Gold prices on Thursday, June 14, hit a two-week high as investors fretted over weak Chinese data and U.S.-China trade frictions, though the precious metal’s upside was capped by a slightly more hawkish Federal
The dollar edged back against the euro as speculation grows the European Central Bank (ECB) will signal an end date for its vast stimulus programme at its policy meeting, giving back all its gains following Wednesday’s Fed meeting.
As widely expected, the Fed lifted key overnight borrowing costs by a quarter percentage point. It also projected two more rate increases by the end of this year, compared to one
Spot gold rose 0.5 percent to $1,304.65 per ounce at 1020 GMT. It earlier hit a high of $1,303.58 an ounce, its best since May 31. U.S. gold futures for August delivery rose 0.6 percent to $1,308.90 per ounce.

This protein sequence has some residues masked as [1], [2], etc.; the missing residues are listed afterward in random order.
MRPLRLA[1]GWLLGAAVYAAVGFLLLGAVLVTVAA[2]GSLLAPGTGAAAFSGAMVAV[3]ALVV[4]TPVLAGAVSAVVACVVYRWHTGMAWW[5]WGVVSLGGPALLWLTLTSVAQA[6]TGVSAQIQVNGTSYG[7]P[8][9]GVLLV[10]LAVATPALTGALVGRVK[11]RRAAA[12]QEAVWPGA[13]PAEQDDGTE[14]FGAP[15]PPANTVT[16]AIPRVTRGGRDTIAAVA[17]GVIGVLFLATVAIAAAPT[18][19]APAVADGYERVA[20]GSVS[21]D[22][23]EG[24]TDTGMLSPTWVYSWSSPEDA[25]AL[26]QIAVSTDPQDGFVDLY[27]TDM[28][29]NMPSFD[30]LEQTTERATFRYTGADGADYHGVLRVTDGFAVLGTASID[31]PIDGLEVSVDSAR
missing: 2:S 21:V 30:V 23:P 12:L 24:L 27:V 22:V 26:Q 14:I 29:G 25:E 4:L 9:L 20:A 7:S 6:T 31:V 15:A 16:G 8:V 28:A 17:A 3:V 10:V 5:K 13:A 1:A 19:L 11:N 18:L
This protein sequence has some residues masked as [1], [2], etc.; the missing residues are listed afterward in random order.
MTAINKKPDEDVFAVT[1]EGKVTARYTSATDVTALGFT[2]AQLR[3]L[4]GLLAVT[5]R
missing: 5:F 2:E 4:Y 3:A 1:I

In the wider markets, global shares slipped amid worries over a more hawkish Fed and ECB, with investors concerned also about surprisingly weak Chinese data and U.S. threats to impose tariffs on billions of dollars in Chinese goods.
Weaker equities tend to support gold, seen as a store of value in times of economic and political turmoil.
“Reports that President Trump was preparing to put tariffs on billions of dollars of Chinese goods as soon as Friday raised concerns in the market that economic growth would be impacted.
This saw some safe-haven buying emerge,” ANZ said in a note. U.S. President Donald Trump will meet his top trade advisers on Thursday to decide whether to activate threatened tariffs on Chinese goods.
In other precious metals, silver climbed 0.7 percent to $17.12 an ounce, having earlier hit $17.15 an ounce, its highest since April 20.
Platinum was 0.9 percent higher at $906.80 an ounce, while palladium gained 0.8 percent to $1,016.90 per